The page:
Honeycomb (6)

Thoughts & Questions Answered on My First Full Week Without Sugar

Today marks the beginning of my second week of keeping my intake of sugar, in particular fructose, to an absolute minimum. I thought I’d reflect on how first week went and share with you what I found particularly hard and easy about the first week of the challenge, what I’ve been eating, and also the questions I’ve been asked.

What I Found Hard

I knew from my reading around the subject that I was unlikely to find the first week of the challenge particuarly hard in terms of avoiding sugar or sweet things. Most people can go a week or so without the need for a chocolate bar or a can of coke, it just takes a little bit of will power. I’d also read that it would be unlikely that this would be the week that I’d struggle with cravings or withdrawal symptoms such as headaches, and I think that’s been mostly right. Over the last seven days, I’ve had infrequent and low level pangs for sugary treats but nothing more. I did suffer from a bit of a headache, but I’m putting that down to lack of water, something that I’m pretty bad at – keep hydrated Vicky!! So, in short, no… I didn’t really struggle with cravings.

What I did find hard was the unexpected. Things I couldn’t really control. Such as being offered bananas at a BBQ, twice this week! These are my favourite part of a BBQ, they’re so naturally sweet and delicious with lemon juice that it took a lot of power to say no. It also took some will power to not eat the after eight chocolate which was delivered with our bill on Saturday night after our meal out. But the biggest thing, was being offered a glass of prosecco and not really thinking before saying ‘yes’ to the offer – I did say yes, and I did thoroughly enjoy it, but it probably was the most sugar I’d consumed in the week. Had I been expecting the question, I might have either taken my own drink (a dry red or white wine, or beer) or have asked for a glass of water. I won’t beat myself up about that at all as it was a small and infrequent glass!

I did also find it a little hard and somewhat strange, to sit down with my best friend and to natter away in a cafe, with a drink in hand but without the slice of cake. It was really weird. Which just shows me how much of my sugar problem is driven out of habit.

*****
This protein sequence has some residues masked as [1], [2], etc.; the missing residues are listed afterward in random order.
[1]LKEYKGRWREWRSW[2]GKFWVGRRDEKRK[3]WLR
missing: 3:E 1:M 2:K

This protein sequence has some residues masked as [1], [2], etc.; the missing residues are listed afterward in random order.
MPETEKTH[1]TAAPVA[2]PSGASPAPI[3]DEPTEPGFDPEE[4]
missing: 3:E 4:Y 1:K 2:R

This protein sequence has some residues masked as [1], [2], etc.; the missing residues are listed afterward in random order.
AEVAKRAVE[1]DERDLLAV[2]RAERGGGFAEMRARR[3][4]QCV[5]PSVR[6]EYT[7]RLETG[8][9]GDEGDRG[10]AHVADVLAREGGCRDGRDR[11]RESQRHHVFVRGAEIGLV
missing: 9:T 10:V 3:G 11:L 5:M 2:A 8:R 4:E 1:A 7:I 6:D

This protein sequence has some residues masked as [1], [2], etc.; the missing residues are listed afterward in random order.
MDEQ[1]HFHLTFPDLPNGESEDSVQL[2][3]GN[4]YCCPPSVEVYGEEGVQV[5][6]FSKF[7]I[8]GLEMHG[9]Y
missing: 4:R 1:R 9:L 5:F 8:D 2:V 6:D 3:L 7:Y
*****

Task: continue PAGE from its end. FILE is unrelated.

What I Found Surprisingly Easy

This week, I’ve been surprised at how easy it’s been for me to not want a chocolate bar or patisserie. I actually thought it would be a lot harder to walk past a cafe or chocolate stand without having to close my eyes. I’m also really surprised at how my parents have taken to my challenge, as soon as I told them why I was trying to quit sugar for eight weeks, they completely understood my reasons. For me, it’s a matter of wanting to free myself from cravings, rather than proving to them that I can give something up.

I’m not one for food label scrutinising, honestly, I’m really not – but I have been looking at the backs of packaging this week to understand how much added sugar is in what I’m eating. I’ve been particularly surprised at how low added sugar is, in the items I would normally pick up – which has made me quite relieved that I’ve not been kidding myself in terms of my day-to-day meals for dinner. I also found it easy to chose low added sugar sandwiches and snacks for our picnic over the weekend, choosing to stick to an egg and watercress sandwich (1.4g of sugar per 172g pack), mini pork-pie, carrot sticks and humus, and a pot of green olives.

What I’ve Been Eating

The main thing that I’ve done differently this past week, is that I’ve been eating more good fats. Sarah Wilson from I Quit Sugar suggests increasing your intake of good fats (such as avocado, coconut oil, meat fats, and cheese such as goats cheese) for the first couple of weeks to help decrease the strength of cravings. Therefore, I’ve been eating the following delicious things:

  • Eggs and bacon for weekend breakfasts and week-days when we have time
  • Half an avocado filled with tahini and pumpkin seeds

Screen Shot 2016-05-30 at 20.55.43

  • Cashews and almonds roasted with either: cinnamon, all spice, olive oil and salt; or tamari, salt and chilli flakes.

Questions I’ve Been Asked

I’ve been asked a couple of questions this week about the challenge, namely the following:

Can You Eat Fruit?

For the first 5-6 weeks of the challenge, I won’t be eating fruit because the fruits that I enjoy the most, such as bananas, are high in naturally occurring fructose. Sugar is 50% glucose and 50% fructose, the latter is the baddie which goes straight to our liver and gets stored as fat. It’s also the part of sugar which is highly addictive and which makes us eat more than what we actually need. Therefore, as recommended within the I Quit Sugar challenge, I’m not eating fruit for 5 to 6 weeks, to give myself the best chance of weaning myself off addictive foods and to stop my cravings. After that time, I’ll then chose to eat low fructose foods, such as blueberries and grapefruits.

What about Alcohol?

Alcohol has a very low proportion of residual sugars following the fermentation process. The fructose within the grapes in wine gets turned into alcohol and therefore the proportion of the bad stuff is very low, particularly in dry wines such as a merlot or pinot noir. I will be avoiding white wine and fizz, as these will inherently have more sugar. But, one thing that is in my favour is that I don’t associate wine or alcohol as satisfying my sugar cravings, therefore I won’t be actively seeking it out as such.